My idea of combining plastic panels worked marvelously from day one and they have held up with no damage for the past 3 months of use at our house. They are very easy to tear down, put together, modify and store so I love them more than commercial cages. I will post a tutorial at some point on how to go about putting together the enclosure along with adjusting them so different aged kittens or adult cats do not escape. I find that a two leveled enclosure works best for kittens under 14 weeks then you have to go up one level after that. The one level enclosure work for under 8 weeks and is ideal for orphans. I even found a way to make a door within the plastic panel structures with the use of eye hooks and small bolt snaps so you easily enter into the structure then back out rather than trying to step over it. I managed to make a 25 square foot enclosure that was two levels high in just 30 minutes without any instructions or specialized tools.
I would say the most unfair use of small space is to house a large cat inside of a 3-4 square foot cage with little room to move around as I stated in the beginning of this article. This can lead to muscle atrophy and boredom that results in stress related illness. I have also seen a shelter house a cat that has been at the shelter for a very long time inside of a small cage which will only lead to an increase in stress and illness. You can literally see the cat become stir crazy once they have had enough of living in a cage which will often display to me as pacing back and forth, constantly meowing, biting or scratching at the bars and sleeping all of the time. At our no-kill rescue we have it so cats can watch birds chirping on the television and have some calming music that goes on during the night time for them when we are gone.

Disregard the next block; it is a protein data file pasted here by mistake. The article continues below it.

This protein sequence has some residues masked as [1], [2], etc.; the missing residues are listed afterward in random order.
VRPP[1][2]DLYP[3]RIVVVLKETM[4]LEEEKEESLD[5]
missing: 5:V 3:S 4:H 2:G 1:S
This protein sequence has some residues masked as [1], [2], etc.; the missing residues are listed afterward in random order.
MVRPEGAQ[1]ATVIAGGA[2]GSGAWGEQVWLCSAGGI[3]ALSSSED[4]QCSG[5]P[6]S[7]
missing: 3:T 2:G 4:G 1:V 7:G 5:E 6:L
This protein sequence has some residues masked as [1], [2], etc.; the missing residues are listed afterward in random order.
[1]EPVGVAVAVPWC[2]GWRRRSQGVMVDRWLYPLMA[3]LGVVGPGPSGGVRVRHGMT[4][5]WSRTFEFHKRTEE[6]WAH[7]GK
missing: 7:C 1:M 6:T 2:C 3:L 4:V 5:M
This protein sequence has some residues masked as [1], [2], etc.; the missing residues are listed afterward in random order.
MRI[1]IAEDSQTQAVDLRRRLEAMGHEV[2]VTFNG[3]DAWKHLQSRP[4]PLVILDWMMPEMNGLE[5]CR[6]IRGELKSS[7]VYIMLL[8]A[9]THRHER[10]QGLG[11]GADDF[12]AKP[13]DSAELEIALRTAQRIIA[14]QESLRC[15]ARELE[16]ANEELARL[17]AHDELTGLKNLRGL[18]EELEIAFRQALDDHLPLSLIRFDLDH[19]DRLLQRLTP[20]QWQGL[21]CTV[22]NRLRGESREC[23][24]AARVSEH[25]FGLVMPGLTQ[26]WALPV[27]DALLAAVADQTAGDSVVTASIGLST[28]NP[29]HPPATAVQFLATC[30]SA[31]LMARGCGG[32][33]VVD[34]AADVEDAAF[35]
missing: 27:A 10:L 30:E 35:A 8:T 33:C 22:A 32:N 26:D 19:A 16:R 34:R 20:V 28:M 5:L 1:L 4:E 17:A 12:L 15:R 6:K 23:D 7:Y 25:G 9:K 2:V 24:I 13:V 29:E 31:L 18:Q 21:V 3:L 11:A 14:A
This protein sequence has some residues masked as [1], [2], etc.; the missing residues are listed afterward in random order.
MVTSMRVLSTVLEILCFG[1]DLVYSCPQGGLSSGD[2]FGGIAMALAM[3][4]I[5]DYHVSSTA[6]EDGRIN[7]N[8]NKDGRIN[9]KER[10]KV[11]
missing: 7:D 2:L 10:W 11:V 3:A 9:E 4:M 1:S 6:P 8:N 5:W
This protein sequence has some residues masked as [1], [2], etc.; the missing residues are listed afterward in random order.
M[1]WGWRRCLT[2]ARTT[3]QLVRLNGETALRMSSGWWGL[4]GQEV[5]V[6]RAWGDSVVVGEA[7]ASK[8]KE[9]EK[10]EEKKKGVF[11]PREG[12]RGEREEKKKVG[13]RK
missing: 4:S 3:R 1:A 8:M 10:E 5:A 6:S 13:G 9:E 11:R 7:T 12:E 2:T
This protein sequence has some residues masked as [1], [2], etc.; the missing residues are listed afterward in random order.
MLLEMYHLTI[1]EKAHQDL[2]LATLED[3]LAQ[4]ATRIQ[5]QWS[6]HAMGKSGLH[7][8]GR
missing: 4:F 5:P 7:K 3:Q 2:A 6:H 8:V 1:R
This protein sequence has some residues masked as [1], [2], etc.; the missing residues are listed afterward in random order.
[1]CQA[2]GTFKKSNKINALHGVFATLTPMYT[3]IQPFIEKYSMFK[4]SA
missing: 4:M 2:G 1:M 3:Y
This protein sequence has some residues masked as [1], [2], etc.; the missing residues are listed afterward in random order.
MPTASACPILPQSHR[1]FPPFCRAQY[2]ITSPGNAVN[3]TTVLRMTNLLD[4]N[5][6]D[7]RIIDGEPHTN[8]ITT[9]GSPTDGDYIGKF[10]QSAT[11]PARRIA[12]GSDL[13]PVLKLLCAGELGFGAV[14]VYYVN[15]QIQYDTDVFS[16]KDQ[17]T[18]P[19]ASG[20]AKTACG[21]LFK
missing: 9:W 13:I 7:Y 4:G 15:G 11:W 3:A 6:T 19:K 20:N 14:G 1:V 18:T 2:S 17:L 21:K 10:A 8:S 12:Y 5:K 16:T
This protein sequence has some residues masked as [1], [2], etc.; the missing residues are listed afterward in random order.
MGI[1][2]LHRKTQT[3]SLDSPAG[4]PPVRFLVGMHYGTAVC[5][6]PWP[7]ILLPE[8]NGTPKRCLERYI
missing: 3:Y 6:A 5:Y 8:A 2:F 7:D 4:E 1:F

I have a problem with small cages because it often breaks the personality and individuality of the cat who is housed and it is becoming a big problem for shelters. I think some people believe that a cat does not need as much attention, enrichment or socialization opportunities as dogs do and that is simply not true. A small cage often ends up with cat litter in the water, water in the food and a muddy mess by the end of the day. A cat also does not like to eat near his water or near his litter box because in the wild the cat is worried about contaminating his kill (prey). As you can see there are so many downsides to a small cage including less of a mess and a better life and increased adoptability overall. I know that about 35% of our adopters say that they choose to adopt from us because we are working towards a cage free like housing and they love that.
At the very least I would expect to see toys, pipe cleaners attached to the cage, elevated perching locations, scratch pads and other fun activities but usually that is not the norm. Typically the cats are left to just stare at an empty cage all day long like they are literally in prison. It is not like these items are very expensive because they are not. You can buy 500 pipe cleaners for $10 and a package of 100 ping pong balls for $10. Enrichment is the easiest and cheapest option that you can go with for keeping cats happy. I will make an enrichment guide and cat housing guide as follow up posts to this post a later time in time. For now your homework is to give your cats more space to be themselves and to thrive.